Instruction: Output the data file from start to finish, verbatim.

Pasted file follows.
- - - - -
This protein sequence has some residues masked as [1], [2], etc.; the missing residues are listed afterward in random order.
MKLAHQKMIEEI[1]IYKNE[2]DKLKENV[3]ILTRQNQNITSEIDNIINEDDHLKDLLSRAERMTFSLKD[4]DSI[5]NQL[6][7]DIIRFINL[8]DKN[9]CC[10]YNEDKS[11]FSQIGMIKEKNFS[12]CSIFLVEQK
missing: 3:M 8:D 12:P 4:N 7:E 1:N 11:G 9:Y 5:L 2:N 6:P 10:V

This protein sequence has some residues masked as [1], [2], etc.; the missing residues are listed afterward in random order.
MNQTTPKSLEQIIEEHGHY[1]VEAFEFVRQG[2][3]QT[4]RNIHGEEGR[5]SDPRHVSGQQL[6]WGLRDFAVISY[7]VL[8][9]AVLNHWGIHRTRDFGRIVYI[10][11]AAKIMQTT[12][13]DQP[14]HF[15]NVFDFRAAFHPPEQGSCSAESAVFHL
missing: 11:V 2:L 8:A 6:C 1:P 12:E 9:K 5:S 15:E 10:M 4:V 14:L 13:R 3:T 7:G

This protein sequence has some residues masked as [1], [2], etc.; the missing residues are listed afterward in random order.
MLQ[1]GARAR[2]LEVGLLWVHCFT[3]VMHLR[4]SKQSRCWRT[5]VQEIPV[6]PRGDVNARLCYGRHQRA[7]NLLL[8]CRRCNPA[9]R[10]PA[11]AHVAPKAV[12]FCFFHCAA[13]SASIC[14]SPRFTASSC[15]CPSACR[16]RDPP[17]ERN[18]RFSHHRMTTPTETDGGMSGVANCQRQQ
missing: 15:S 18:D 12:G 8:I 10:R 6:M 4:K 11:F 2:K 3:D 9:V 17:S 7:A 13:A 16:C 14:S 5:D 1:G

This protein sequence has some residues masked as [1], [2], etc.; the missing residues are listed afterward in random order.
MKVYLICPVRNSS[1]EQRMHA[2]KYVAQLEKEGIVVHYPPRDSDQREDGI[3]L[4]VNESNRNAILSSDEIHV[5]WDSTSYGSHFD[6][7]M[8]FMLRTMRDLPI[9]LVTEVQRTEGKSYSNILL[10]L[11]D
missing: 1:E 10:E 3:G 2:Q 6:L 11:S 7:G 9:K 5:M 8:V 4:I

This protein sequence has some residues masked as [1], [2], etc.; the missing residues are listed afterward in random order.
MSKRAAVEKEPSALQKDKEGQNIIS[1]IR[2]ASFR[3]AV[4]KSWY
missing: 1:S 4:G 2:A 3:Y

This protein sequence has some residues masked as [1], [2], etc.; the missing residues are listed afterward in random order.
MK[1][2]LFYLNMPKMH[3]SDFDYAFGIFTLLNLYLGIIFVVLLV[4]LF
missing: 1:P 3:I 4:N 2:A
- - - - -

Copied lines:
This protein sequence has some residues masked as [1], [2], etc.; the missing residues are listed afterward in random order.
MKLAHQKMIEEI[1]IYKNE[2]DKLKENV[3]ILTRQNQNITSEIDNIINEDDHLKDLLSRAERMTFSLKD[4]DSI[5]NQL[6][7]DIIRFINL[8]DKN[9]CC[10]YNEDKS[11]FSQIGMIKEKNFS[12]CSIFLVEQK
missing: 3:M 8:D 12:P 4:N 7:E 1:N 11:G 9:Y 5:L 2:N 6:P 10:V

This protein sequence has some residues masked as [1], [2], etc.; the missing residues are listed afterward in random order.
MNQTTPKSLEQIIEEHGHY[1]VEAFEFVRQG[2][3]QT[4]RNIHGEEGR[5]SDPRHVSGQQL[6]WGLRDFAVISY[7]VL[8][9]AVLNHWGIHRTRDFGRIVYI[10][11]AAKIMQTT[12][13]DQP[14]HF[15]NVFDFRAAFHPPEQGSCSAESAVFHL
missing: 11:V 2:L 8:A 6:C 1:P 12:E 9:K 5:S 15:E 10:M 4:V 14:L 13:R 3:T 7:G

This protein sequence has some residues masked as [1], [2], etc.; the missing residues are listed afterward in random order.
MLQ[1]GARAR[2]LEVGLLWVHCFT[3]VMHLR[4]SKQSRCWRT[5]VQEIPV[6]PRGDVNARLCYGRHQRA[7]NLLL[8]CRRCNPA[9]R[10]PA[11]AHVAPKAV[12]FCFFHCAA[13]SASIC[14]SPRFTASSC[15]CPSACR[16]RDPP[17]ERN[18]RFSHHRMTTPTETDGGMSGVANCQRQQ
missing: 15:S 18:D 12:G 8:I 10:R 6:M 4:K 11:F 2:K 3:D 9:V 17:S 7:A 13:A 16:C 14:S 5:D 1:G

This protein sequence has some residues masked as [1], [2], etc.; the missing residues are listed afterward in random order.
MKVYLICPVRNSS[1]EQRMHA[2]KYVAQLEKEGIVVHYPPRDSDQREDGI[3]L[4]VNESNRNAILSSDEIHV[5]WDSTSYGSHFD[6][7]M[8]FMLRTMRDLPI[9]LVTEVQRTEGKSYSNILL[10]L[11]D
missing: 1:E 10:E 3:G 2:Q 6:L 11:S 7:G 9:K 5:M 8:V 4:I

This protein sequence has some residues masked as [1], [2], etc.; the missing residues are listed afterward in random order.
MSKRAAVEKEPSALQKDKEGQNIIS[1]IR[2]ASFR[3]AV[4]KSWY
missing: 1:S 4:G 2:A 3:Y

This protein sequence has some residues masked as [1], [2], etc.; the missing residues are listed afterward in random order.
MK[1][2]LFYLNMPKMH[3]SDFDYAFGIFTLLNLYLGIIFVVLLV[4]LF
missing: 1:P 3:I 4:N 2:A